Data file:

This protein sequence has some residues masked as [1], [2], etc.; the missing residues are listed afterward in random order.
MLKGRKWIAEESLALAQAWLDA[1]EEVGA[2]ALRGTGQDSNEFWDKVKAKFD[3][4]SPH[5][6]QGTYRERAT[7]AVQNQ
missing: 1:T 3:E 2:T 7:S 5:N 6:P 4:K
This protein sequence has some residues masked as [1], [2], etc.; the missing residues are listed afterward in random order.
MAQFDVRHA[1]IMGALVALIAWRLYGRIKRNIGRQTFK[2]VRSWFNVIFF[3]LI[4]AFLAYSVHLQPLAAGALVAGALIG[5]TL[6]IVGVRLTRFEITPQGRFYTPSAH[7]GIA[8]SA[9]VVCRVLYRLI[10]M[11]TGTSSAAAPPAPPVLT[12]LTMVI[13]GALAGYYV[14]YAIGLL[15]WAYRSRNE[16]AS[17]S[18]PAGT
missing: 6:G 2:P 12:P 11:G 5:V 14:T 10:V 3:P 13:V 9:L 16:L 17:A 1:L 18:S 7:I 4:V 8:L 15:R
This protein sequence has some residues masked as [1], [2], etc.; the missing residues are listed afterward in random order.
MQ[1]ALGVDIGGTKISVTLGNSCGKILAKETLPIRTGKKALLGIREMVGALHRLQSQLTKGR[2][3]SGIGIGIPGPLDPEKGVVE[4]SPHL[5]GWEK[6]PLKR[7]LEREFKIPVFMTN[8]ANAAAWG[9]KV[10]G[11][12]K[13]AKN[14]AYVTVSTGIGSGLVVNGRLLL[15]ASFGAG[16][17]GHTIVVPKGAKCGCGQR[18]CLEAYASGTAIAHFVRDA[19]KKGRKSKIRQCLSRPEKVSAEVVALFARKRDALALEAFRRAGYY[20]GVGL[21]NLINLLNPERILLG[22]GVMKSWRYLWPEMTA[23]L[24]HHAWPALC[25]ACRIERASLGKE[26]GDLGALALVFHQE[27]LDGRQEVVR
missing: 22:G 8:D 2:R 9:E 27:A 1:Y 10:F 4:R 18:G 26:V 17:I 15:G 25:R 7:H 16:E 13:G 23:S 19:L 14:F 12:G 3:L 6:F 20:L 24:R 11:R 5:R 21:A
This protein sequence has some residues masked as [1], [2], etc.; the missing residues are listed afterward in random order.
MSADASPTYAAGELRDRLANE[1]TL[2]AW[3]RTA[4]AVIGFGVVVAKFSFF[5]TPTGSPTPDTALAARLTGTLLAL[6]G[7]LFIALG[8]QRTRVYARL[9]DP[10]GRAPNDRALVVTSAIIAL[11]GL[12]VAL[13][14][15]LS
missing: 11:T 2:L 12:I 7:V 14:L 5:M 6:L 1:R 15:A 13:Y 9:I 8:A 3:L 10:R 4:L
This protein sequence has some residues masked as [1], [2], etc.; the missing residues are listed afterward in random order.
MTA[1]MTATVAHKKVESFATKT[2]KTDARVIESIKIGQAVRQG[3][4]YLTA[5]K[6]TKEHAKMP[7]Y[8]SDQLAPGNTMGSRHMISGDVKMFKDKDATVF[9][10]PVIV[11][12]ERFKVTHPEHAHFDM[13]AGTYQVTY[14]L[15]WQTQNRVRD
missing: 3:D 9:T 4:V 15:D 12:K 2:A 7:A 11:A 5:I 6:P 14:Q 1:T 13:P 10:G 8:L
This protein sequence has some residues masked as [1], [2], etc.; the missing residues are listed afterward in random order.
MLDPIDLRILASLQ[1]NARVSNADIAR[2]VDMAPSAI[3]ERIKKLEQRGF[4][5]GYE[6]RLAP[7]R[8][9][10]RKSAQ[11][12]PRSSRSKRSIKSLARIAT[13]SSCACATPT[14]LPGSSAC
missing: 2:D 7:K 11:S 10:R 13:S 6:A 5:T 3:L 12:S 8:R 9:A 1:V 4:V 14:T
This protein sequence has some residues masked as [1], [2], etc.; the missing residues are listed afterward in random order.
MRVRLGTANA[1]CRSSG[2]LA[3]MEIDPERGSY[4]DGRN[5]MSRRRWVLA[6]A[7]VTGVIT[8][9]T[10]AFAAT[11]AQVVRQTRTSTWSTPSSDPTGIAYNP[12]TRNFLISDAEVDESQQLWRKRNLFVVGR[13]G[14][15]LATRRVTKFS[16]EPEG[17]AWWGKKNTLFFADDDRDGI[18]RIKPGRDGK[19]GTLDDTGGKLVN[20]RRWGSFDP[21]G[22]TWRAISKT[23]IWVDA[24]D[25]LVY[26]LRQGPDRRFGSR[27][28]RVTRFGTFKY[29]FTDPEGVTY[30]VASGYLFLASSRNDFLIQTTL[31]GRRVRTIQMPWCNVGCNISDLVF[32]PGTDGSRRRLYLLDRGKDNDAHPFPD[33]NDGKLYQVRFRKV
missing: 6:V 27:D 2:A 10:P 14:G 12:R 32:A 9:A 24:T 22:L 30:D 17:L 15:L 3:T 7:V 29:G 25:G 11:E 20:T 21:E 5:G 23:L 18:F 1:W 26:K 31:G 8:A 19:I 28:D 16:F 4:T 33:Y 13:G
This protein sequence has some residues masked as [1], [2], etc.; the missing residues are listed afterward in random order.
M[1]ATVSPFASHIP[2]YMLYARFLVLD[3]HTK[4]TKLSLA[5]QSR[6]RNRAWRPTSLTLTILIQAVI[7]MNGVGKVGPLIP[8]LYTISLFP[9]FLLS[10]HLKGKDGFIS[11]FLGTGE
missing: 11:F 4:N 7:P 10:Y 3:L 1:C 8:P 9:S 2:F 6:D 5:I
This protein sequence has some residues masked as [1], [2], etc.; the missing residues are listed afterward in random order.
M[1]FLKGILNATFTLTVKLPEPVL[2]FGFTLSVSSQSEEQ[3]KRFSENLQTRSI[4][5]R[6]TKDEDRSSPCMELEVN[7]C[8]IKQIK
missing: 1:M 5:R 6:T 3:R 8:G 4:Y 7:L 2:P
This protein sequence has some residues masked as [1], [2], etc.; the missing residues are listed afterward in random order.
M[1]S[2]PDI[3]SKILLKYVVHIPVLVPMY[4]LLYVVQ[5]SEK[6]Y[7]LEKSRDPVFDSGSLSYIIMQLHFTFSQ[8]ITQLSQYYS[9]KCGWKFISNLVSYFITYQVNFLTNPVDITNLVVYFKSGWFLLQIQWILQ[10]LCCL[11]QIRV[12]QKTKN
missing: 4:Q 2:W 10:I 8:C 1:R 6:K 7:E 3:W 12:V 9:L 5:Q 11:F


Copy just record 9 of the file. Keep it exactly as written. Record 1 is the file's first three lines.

This protein sequence has some residues masked as [1], [2], etc.; the missing residues are listed afterward in random order.
M[1]FLKGILNATFTLTVKLPEPVL[2]FGFTLSVSSQSEEQ[3]KRFSENLQTRSI[4][5]R[6]TKDEDRSSPCMELEVN[7]C[8]IKQIK
missing: 1:M 5:R 6:T 3:R 8:G 4:Y 7:L 2:P